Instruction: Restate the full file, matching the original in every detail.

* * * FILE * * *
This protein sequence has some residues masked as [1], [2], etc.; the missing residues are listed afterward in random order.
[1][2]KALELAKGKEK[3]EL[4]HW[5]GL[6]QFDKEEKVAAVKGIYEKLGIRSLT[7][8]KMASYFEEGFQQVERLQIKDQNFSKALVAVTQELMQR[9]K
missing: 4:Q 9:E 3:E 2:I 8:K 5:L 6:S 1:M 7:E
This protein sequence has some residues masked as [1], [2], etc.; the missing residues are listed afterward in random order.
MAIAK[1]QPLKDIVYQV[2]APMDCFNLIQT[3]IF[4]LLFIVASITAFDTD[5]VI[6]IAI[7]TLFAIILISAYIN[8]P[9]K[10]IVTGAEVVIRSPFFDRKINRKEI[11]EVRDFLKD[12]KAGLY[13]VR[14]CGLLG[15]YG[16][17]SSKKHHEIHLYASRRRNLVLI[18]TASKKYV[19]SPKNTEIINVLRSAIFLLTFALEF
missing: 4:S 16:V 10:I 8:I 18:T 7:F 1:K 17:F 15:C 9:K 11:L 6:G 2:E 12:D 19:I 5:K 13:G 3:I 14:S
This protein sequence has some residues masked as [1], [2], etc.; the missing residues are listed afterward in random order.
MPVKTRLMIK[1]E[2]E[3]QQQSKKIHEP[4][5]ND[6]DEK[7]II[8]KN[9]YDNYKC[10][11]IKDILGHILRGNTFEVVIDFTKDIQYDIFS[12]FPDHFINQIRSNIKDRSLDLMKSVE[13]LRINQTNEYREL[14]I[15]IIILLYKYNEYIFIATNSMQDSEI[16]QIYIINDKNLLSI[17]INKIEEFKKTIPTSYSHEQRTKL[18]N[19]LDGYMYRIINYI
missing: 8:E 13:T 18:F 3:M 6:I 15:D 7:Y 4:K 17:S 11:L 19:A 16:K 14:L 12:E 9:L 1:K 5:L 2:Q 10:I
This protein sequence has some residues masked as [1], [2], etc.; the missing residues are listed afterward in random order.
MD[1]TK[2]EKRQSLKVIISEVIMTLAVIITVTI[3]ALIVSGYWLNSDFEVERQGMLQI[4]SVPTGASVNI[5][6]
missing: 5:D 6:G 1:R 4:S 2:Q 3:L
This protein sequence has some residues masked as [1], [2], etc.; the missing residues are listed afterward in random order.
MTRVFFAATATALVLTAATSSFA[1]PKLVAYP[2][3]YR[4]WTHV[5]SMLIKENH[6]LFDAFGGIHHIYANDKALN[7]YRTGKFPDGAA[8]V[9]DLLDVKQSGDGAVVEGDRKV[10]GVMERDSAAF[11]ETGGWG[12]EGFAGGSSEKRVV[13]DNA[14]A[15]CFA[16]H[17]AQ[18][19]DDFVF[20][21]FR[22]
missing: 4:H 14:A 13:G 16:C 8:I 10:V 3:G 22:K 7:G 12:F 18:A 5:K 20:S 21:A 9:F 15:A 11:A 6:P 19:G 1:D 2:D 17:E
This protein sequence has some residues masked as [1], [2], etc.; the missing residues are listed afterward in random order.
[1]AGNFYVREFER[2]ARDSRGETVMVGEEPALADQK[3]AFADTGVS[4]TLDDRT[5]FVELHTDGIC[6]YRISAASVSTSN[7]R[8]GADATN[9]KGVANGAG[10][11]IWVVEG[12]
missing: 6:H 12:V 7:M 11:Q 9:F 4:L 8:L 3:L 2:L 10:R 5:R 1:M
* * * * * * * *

This protein sequence has some residues masked as [1], [2], etc.; the missing residues are listed afterward in random order.
[1][2]KALELAKGKEK[3]EL[4]HW[5]GL[6]QFDKEEKVAAVKGIYEKLGIRSLT[7][8]KMASYFEEGFQQVERLQIKDQNFSKALVAVTQELMQR[9]K
missing: 4:Q 9:E 3:E 2:I 8:K 5:L 6:S 1:M 7:E
This protein sequence has some residues masked as [1], [2], etc.; the missing residues are listed afterward in random order.
MAIAK[1]QPLKDIVYQV[2]APMDCFNLIQT[3]IF[4]LLFIVASITAFDTD[5]VI[6]IAI[7]TLFAIILISAYIN[8]P[9]K[10]IVTGAEVVIRSPFFDRKINRKEI[11]EVRDFLKD[12]KAGLY[13]VR[14]CGLLG[15]YG[16][17]SSKKHHEIHLYASRRRNLVLI[18]TASKKYV[19]SPKNTEIINVLRSAIFLLTFALEF
missing: 4:S 16:V 10:I 8:I 18:T 7:F 1:K 17:F 15:C 9:K 11:L 6:G 2:E 12:D 19:I 5:K 13:G 3:I 14:S
This protein sequence has some residues masked as [1], [2], etc.; the missing residues are listed afterward in random order.
MPVKTRLMIK[1]E[2]E[3]QQQSKKIHEP[4][5]ND[6]DEK[7]II[8]KN[9]YDNYKC[10][11]IKDILGHILRGNTFEVVIDFTKDIQYDIFS[12]FPDHFINQIRSNIKDRSLDLMKSVE[13]LRINQTNEYREL[14]I[15]IIILLYKYNEYIFIATNSMQDSEI[16]QIYIINDKNLLSI[17]INKIEEFKKTIPTSYSHEQRTKL[18]N[19]LDGYMYRIINYI
missing: 8:E 13:T 18:F 3:M 6:I 15:D 7:Y 4:K 17:S 11:L 19:A 16:K 14:L 12:E 9:L 1:K 5:L 2:Q 10:I
This protein sequence has some residues masked as [1], [2], etc.; the missing residues are listed afterward in random order.
MD[1]TK[2]EKRQSLKVIISEVIMTLAVIITVTI[3]ALIVSGYWLNSDFEVERQGMLQI[4]SVPTGASVNI[5][6]
missing: 5:D 6:G 1:R 4:S 2:Q 3:L
This protein sequence has some residues masked as [1], [2], etc.; the missing residues are listed afterward in random order.
MTRVFFAATATALVLTAATSSFA[1]PKLVAYP[2][3]YR[4]WTHV[5]SMLIKENH[6]LFDAFGGIHHIYANDKALN[7]YRTGKFPDGAA[8]V[9]DLLDVKQSGDGAVVEGDRKV[10]GVMERDSAAF[11]ETGGWG[12]EGFAGGSSEKRVV[13]DNA[14]A[15]CFA[16]H[17]AQ[18][19]DDFVF[20][21]FR[22]
missing: 4:H 14:A 13:G 16:C 8:I 10:V 3:G 22:K 7:G 12:F 18:A 5:K 20:S 21:A 9:F 15:A 11:A 6:P 19:G 1:D 2:D 17:E
This protein sequence has some residues masked as [1], [2], etc.; the missing residues are listed afterward in random order.
[1]AGNFYVREFER[2]ARDSRGETVMVGEEPALADQK[3]AFADTGVS[4]TLDDRT[5]FVELHTDGIC[6]YRISAASVSTSN[7]R[8]GADATN[9]KGVANGAG[10][11]IWVVEG[12]
missing: 6:H 12:V 7:M 11:Q 9:F 4:L 8:L 3:L 2:L 10:R 5:R 1:M